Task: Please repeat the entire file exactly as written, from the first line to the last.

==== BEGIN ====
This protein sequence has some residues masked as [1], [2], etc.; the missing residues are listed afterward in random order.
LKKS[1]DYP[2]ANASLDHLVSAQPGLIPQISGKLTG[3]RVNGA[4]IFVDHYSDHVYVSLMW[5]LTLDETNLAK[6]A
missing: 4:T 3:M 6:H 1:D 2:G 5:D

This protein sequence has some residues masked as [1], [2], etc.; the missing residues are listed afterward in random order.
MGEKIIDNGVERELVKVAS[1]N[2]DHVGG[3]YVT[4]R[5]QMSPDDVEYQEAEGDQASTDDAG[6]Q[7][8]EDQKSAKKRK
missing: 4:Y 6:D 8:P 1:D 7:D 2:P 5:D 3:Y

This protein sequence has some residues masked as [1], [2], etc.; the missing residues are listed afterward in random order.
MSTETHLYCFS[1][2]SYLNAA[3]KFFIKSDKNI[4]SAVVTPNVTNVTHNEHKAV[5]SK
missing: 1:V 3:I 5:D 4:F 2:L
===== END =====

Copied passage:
This protein sequence has some residues masked as [1], [2], etc.; the missing residues are listed afterward in random order.
LKKS[1]DYP[2]ANASLDHLVSAQPGLIPQISGKLTG[3]RVNGA[4]IFVDHYSDHVYVSLMW[5]LTLDETNLAK[6]A
missing: 4:T 3:M 6:H 1:D 2:G 5:D

This protein sequence has some residues masked as [1], [2], etc.; the missing residues are listed afterward in random order.
MGEKIIDNGVERELVKVAS[1]N[2]DHVGG[3]YVT[4]R[5]QMSPDDVEYQEAEGDQASTDDAG[6]Q[7][8]EDQKSAKKRK
missing: 4:Y 6:D 8:P 1:D 7:D 2:P 5:D 3:Y

This protein sequence has some residues masked as [1], [2], etc.; the missing residues are listed afterward in random order.
MSTETHLYCFS[1][2]SYLNAA[3]KFFIKSDKNI[4]SAVVTPNVTNVTHNEHKAV[5]SK
missing: 1:V 3:I 5:D 4:F 2:L